The breed originates from the hills around the small town of Kerry, on the English/Welsh borders. Once extremely numerous, numbers since declined and the Kerry Hill was until recently included on a list of Rare Breeds. However, this striking sheep is making a comeback, thanks mainly to its attractiveness to small-holders, who greatly admire their striking characteristics.

The breed has developed substantially in its long history and is now a sheep of bold, strong type, with ewes proving themselves as excellent mothers. The wool is a white, dense quality fleece, free from kemp and it is classed with the Down breeds for marketing purposes. 

The present day Kerry Hill Sheep should have the following physical characteristics: 

  • Markings: The sheep should have a black and white face, odd spot on face acceptable. Legs should also be black and white. 
  • Ears: Black, Black and White or White. Medium length, set high, free from wool. 
  • Neck: Strong and muscular, well set into the shoulders. 
  • Throat: Nicely curved and woolled, with no loose skin. 
  • Teeth: Not overshot or undershot. Incisor teeth must bite on all inner surfaces.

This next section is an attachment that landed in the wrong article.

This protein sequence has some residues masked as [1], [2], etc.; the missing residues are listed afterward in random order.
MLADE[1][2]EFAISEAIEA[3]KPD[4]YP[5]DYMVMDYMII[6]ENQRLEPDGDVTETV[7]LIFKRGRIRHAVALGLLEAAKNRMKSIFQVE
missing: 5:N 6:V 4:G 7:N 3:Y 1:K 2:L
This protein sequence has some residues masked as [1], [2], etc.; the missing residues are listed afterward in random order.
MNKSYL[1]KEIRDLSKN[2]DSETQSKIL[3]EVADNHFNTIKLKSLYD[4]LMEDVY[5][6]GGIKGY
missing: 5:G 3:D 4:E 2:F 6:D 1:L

• Horns: Can occur genetically, but not desirable. 
  • Ribs: Deep and well sprung, with good heart girth. 
  • Back: Strong, level, firm to handle, wide loin, with plenty of length from hip-bone to tail. 
  • Hind-Quarters: Wide and deep, well fleshed to hocks. 
  • Tail: Hock length is the breed standard. Well set on, strong dock, free from dark or blue spots. 
  • LegsFront – well set, with strong bone, enough width but straight, clear of wool. Rear – plenty of width, clear of wool – must not be Cow, Sickle or Turkey hocked. 
  • Feetfront pasterns – No excessive length on joints. Short strong joints can carry weight. Rear pasterns – Not down on pasterns or long joints. Well-trimmed feet – sheep can walk properly. 
  • Skin: Pink or red, free from black or blue spots or tint. 
  • Wool: A white dense quality fleece free from kemp. Should be clean, a small amount of black is acceptable but undesirable. If very black or grey the sheep should be rejected. 
  • BoneMale – enough bone for the scale of the sheep, but not fine and spindly. Female – not too fine, but not heavy of bone. Neither should be weak behind the shoulder. 
  • Males – Testicles the same size and wool free. Must be sound underneath
  • Females – Udder etc must be sound unless declared othersiwe at shows or sales. 
  • Carriage: the sheep should meet one boldly, standing square. Sheep must walk freely not lame or stiff. It is easy to check for footrot.


Council members have put together the following points and ask that all members take these on board whether judging or exhibiting.


The preparation of sheep before shows or sales is of vital importance, in order for the sheep to be seen at its best.